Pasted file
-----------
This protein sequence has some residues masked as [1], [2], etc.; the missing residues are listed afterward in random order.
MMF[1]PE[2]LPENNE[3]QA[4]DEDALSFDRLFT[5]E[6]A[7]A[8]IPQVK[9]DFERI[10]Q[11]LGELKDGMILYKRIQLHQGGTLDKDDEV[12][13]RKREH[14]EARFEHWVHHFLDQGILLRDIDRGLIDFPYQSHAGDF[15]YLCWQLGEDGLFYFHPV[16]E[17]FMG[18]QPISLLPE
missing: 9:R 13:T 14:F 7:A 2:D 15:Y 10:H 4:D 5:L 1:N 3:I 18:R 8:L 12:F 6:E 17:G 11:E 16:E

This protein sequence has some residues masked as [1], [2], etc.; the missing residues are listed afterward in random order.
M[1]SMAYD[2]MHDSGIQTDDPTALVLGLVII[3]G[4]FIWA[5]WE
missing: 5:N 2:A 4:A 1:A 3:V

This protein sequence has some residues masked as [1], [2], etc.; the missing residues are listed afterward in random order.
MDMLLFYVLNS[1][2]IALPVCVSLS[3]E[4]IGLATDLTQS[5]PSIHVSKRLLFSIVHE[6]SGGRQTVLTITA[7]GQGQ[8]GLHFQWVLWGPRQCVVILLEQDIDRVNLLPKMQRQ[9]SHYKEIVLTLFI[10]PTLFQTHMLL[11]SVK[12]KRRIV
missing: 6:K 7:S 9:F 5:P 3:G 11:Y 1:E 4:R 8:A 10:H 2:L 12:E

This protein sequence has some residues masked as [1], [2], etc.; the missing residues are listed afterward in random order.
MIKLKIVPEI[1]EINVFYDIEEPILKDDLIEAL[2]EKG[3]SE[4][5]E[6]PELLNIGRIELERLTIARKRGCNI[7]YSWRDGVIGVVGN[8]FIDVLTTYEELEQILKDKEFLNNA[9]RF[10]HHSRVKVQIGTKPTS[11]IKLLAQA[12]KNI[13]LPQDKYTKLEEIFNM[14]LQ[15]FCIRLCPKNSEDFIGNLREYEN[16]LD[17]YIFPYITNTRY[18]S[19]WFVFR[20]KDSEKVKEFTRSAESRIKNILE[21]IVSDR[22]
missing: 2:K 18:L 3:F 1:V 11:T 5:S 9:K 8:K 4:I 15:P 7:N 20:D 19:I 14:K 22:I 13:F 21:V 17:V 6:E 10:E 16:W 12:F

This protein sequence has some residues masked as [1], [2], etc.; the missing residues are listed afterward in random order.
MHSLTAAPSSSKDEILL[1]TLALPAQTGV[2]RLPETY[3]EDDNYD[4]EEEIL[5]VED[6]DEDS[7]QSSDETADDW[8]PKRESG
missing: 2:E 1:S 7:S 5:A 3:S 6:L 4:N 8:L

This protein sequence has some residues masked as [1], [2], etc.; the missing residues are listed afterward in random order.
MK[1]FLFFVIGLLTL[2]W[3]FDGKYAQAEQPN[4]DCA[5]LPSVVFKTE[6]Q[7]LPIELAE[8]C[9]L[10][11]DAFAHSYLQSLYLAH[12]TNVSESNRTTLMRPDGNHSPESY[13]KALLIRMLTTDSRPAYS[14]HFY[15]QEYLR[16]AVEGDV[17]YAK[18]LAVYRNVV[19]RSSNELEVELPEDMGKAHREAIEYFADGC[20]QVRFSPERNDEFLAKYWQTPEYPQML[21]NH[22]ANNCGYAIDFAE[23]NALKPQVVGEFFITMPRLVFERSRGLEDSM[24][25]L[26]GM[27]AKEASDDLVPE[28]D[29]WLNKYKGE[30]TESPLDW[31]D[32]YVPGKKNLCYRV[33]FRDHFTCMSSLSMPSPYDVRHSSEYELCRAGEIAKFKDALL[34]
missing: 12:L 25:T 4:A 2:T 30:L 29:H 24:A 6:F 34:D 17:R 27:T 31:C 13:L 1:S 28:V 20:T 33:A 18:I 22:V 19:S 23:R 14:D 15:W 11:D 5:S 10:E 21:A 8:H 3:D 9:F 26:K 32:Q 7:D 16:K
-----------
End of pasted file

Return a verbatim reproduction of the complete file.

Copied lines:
This protein sequence has some residues masked as [1], [2], etc.; the missing residues are listed afterward in random order.
MMF[1]PE[2]LPENNE[3]QA[4]DEDALSFDRLFT[5]E[6]A[7]A[8]IPQVK[9]DFERI[10]Q[11]LGELKDGMILYKRIQLHQGGTLDKDDEV[12][13]RKREH[14]EARFEHWVHHFLDQGILLRDIDRGLIDFPYQSHAGDF[15]YLCWQLGEDGLFYFHPV[16]E[17]FMG[18]QPISLLPE
missing: 9:R 13:T 14:F 7:A 2:D 15:Y 10:H 4:D 5:L 1:N 3:I 18:R 8:L 12:F 6:E 17:G 11:E 16:E

This protein sequence has some residues masked as [1], [2], etc.; the missing residues are listed afterward in random order.
M[1]SMAYD[2]MHDSGIQTDDPTALVLGLVII[3]G[4]FIWA[5]WE
missing: 5:N 2:A 4:A 1:A 3:V

This protein sequence has some residues masked as [1], [2], etc.; the missing residues are listed afterward in random order.
MDMLLFYVLNS[1][2]IALPVCVSLS[3]E[4]IGLATDLTQS[5]PSIHVSKRLLFSIVHE[6]SGGRQTVLTITA[7]GQGQ[8]GLHFQWVLWGPRQCVVILLEQDIDRVNLLPKMQRQ[9]SHYKEIVLTLFI[10]PTLFQTHMLL[11]SVK[12]KRRIV
missing: 6:K 7:S 9:F 5:P 3:G 11:Y 1:E 4:R 8:A 10:H 2:L 12:E

This protein sequence has some residues masked as [1], [2], etc.; the missing residues are listed afterward in random order.
MIKLKIVPEI[1]EINVFYDIEEPILKDDLIEAL[2]EKG[3]SE[4][5]E[6]PELLNIGRIELERLTIARKRGCNI[7]YSWRDGVIGVVGN[8]FIDVLTTYEELEQILKDKEFLNNA[9]RF[10]HHSRVKVQIGTKPTS[11]IKLLAQA[12]KNI[13]LPQDKYTKLEEIFNM[14]LQ[15]FCIRLCPKNSEDFIGNLREYEN[16]LD[17]YIFPYITNTRY[18]S[19]WFVFR[20]KDSEKVKEFTRSAESRIKNILE[21]IVSDR[22]
missing: 2:K 18:L 3:F 1:V 11:T 5:S 9:K 8:K 4:I 15:P 7:N 20:D 19:I 14:K 22:I 13:F 21:V 17:V 6:E 10:E 16:W 12:F

This protein sequence has some residues masked as [1], [2], etc.; the missing residues are listed afterward in random order.
MHSLTAAPSSSKDEILL[1]TLALPAQTGV[2]RLPETY[3]EDDNYD[4]EEEIL[5]VED[6]DEDS[7]QSSDETADDW[8]PKRESG
missing: 2:E 1:S 7:S 5:A 3:S 6:L 4:N 8:L

This protein sequence has some residues masked as [1], [2], etc.; the missing residues are listed afterward in random order.
MK[1]FLFFVIGLLTL[2]W[3]FDGKYAQAEQPN[4]DCA[5]LPSVVFKTE[6]Q[7]LPIELAE[8]C[9]L[10][11]DAFAHSYLQSLYLAH[12]TNVSESNRTTLMRPDGNHSPESY[13]KALLIRMLTTDSRPAYS[14]HFY[15]QEYLR[16]AVEGDV[17]YAK[18]LAVYRNVV[19]RSSNELEVELPEDMGKAHREAIEYFADGC[20]QVRFSPERNDEFLAKYWQTPEYPQML[21]NH[22]ANNCGYAIDFAE[23]NALKPQVVGEFFITMPRLVFERSRGLEDSM[24][25]L[26]GM[27]AKEASDDLVPE[28]D[29]WLNKYKGE[30]TESPLDW[31]D[32]YVPGKKNLCYRV[33]FRDHFTCMSSLSMPSPYDVRHSSEYELCRAGEIAKFKDALL[34]
missing: 12:L 25:T 4:A 2:T 30:L 29:H 24:A 6:F 34:D 17:R 27:T 31:C 13:L 1:S 28:V 20:T 33:A 18:I 22:V 19:S 23:R 14:D 15:W 11:D 5:S 10:E 21:A 8:H 3:D 9:F 26:K 32:Q 7:D 16:K